FIG. 7 illustrates an adjustable orientation clamp according to one embodiment of the invention; and

FIG. 8 illustrates a grommet according to one embodiment of the invention.

DETAILED DESCRIPTION OF THE INVENTION

Referring to FIG. 1, there is illustrated a waterfowl decoy system. The system includes altitude control means 102, tethering means 104, guide means 106, and at least one waterfowl decoy 108. The waterfowl decoy 108 has a specific gravity less than that of air. Preferably, the waterfowl decoy 108 is a bird-shaped lightweight model resembling the bird of choice in shape, size and coloring. The waterfowl decoy 108 may also include any game bird such as a dove, pigeon, crow or crane. The preferred construction of the waterfowl decoy 108 is described further hereinbelow.

The tethering means 104 is interconnected to the waterfowl decoy 108 and can comprise mono-filament polyester line, fusion processes fishing line, braided string, kite string, or any other lightweight line or cord having adequate tensile strength to retain the airborne waterfowl decoy 108 in winds of up to 30 miles per hour.

The guide means 106 directs the tethering means 104 to the altitude control means 102 at the user's location and functions to direct the waterfowl decoy 108 toward or away from a predetermined location where the guide means 106 is placed. In one embodiment, the guide means 106 comprises an eye-screw that can be screwed into the ground to an approximate depth of 6-10 inches, with an eyelet approximately 2 inches in diameter. In another embodiment, the guide means 106 comprises an eye-stake which can be driven into hard or frozen ground while the eyelet remains above the ground. In yet another embodiment, the guide means 106 comprises a weight with an eyelet interconnected thereto. In another embodiment, the guide means 106 may include a pulley or wheel to reduce the friction imparted upon the tethering means 104.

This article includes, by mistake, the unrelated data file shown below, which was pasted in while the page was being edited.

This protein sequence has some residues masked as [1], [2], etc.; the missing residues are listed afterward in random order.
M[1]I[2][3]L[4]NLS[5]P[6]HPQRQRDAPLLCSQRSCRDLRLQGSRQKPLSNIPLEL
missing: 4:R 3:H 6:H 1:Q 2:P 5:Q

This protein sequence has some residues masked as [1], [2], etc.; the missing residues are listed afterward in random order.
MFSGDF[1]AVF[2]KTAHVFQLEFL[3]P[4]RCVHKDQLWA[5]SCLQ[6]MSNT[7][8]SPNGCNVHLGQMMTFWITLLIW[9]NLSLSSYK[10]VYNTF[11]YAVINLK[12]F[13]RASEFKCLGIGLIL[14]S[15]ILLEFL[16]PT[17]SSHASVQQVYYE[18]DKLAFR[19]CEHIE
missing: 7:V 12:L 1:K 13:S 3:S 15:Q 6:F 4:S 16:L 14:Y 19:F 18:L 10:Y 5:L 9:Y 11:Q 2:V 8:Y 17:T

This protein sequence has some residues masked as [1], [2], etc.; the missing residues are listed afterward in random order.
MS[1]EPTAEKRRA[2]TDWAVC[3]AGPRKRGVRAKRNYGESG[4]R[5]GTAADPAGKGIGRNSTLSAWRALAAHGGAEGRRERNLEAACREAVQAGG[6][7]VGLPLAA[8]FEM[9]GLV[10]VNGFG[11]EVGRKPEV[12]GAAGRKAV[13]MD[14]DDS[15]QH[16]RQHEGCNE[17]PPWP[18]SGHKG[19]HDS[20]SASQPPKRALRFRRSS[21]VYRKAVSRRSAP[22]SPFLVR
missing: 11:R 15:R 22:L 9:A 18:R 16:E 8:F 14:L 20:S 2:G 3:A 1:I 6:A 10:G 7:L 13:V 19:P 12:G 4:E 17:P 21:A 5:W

The altitude control means 102 is a winding mechanism which can comprise a manual, mechanical or electrical winding mechanism such as a small electric winch or a fishing pole and reel. However, the altitude control means 102 can also include manual deployment or retrieval of the tethering means 104 by the user merely using one's hands. More than one waterfowl decoy 108 may be interconnected to the system using intermediate tethering means 134. Similarly, more than one tethering means 104 may be interconnected to the altitude control means 102 to simulate flocking birds.

In a preferred embodiment of the present invention, the waterfowl decoy 108 is constructed of a high tensile strength material which is pliable, abrasion and puncture resistant, paintable, light weight and with low permeability to gases and having shape memory in hot and cold temperatures. Candidate materials may include Polyethylene Terephthalate (PET) films, and Polyethylene Naphthalate (PEN) films. Examples of these films are sold under the trademarks MYLAR or DARTEK. Each of these thermoplastic polyesters exhibit excellent strength to weight ratios, high tensile strengths, good performance at different temperatures, and the ability to be formed by numerous methods. In general, the PEN films exhibit better properties than the PET films, however PEN objects are more expensive to manufacture.